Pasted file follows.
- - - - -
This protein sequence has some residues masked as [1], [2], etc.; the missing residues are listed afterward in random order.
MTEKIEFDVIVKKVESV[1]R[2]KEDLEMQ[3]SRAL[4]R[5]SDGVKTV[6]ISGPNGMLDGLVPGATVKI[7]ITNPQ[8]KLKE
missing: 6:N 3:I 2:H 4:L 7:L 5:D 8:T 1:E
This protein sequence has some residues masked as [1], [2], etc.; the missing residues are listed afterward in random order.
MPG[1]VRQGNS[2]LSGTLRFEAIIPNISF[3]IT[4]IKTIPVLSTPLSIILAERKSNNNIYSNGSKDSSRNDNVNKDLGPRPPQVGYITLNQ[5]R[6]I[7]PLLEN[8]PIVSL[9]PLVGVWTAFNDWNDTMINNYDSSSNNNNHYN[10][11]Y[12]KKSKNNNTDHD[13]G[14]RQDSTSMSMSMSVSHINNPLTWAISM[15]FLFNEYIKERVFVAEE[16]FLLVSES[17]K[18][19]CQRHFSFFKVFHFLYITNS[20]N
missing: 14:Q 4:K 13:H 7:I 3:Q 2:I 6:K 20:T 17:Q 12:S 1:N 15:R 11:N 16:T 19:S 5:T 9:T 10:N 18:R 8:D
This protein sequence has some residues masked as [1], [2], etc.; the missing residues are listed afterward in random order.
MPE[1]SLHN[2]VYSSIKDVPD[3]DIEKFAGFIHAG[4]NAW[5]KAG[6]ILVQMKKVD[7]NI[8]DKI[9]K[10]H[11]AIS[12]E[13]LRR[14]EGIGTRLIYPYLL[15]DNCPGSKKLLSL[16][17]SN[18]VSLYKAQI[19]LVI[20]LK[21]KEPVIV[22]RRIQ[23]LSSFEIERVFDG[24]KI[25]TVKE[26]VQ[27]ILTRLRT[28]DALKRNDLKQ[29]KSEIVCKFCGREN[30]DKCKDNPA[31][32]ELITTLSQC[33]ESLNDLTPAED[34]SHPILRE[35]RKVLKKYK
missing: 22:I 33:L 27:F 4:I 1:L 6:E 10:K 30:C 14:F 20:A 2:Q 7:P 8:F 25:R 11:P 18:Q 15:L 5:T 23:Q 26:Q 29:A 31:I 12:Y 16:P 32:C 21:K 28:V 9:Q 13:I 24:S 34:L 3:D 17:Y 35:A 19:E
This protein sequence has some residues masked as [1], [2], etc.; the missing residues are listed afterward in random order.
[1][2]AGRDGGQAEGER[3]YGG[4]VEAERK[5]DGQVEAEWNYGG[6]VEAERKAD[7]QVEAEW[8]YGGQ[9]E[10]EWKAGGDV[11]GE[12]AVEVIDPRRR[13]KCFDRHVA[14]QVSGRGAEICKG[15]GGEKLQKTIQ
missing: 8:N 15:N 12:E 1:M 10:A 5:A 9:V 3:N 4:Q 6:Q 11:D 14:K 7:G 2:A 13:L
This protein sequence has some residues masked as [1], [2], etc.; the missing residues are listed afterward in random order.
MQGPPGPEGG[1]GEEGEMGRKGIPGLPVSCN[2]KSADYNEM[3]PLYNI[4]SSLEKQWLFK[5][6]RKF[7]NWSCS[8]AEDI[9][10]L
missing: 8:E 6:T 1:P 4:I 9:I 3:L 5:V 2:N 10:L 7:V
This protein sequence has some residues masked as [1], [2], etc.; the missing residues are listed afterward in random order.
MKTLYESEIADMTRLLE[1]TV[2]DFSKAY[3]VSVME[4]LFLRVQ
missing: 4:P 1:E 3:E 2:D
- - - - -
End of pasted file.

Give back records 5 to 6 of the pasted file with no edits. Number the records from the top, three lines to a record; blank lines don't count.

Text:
This protein sequence has some residues masked as [1], [2], etc.; the missing residues are listed afterward in random order.
MQGPPGPEGG[1]GEEGEMGRKGIPGLPVSCN[2]KSADYNEM[3]PLYNI[4]SSLEKQWLFK[5][6]RKF[7]NWSCS[8]AEDI[9][10]L
missing: 8:E 6:T 1:P 4:I 9:I 3:L 5:V 2:N 10:L 7:V
This protein sequence has some residues masked as [1], [2], etc.; the missing residues are listed afterward in random order.
MKTLYESEIADMTRLLE[1]TV[2]DFSKAY[3]VSVME[4]LFLRVQ
missing: 4:P 1:E 3:E 2:D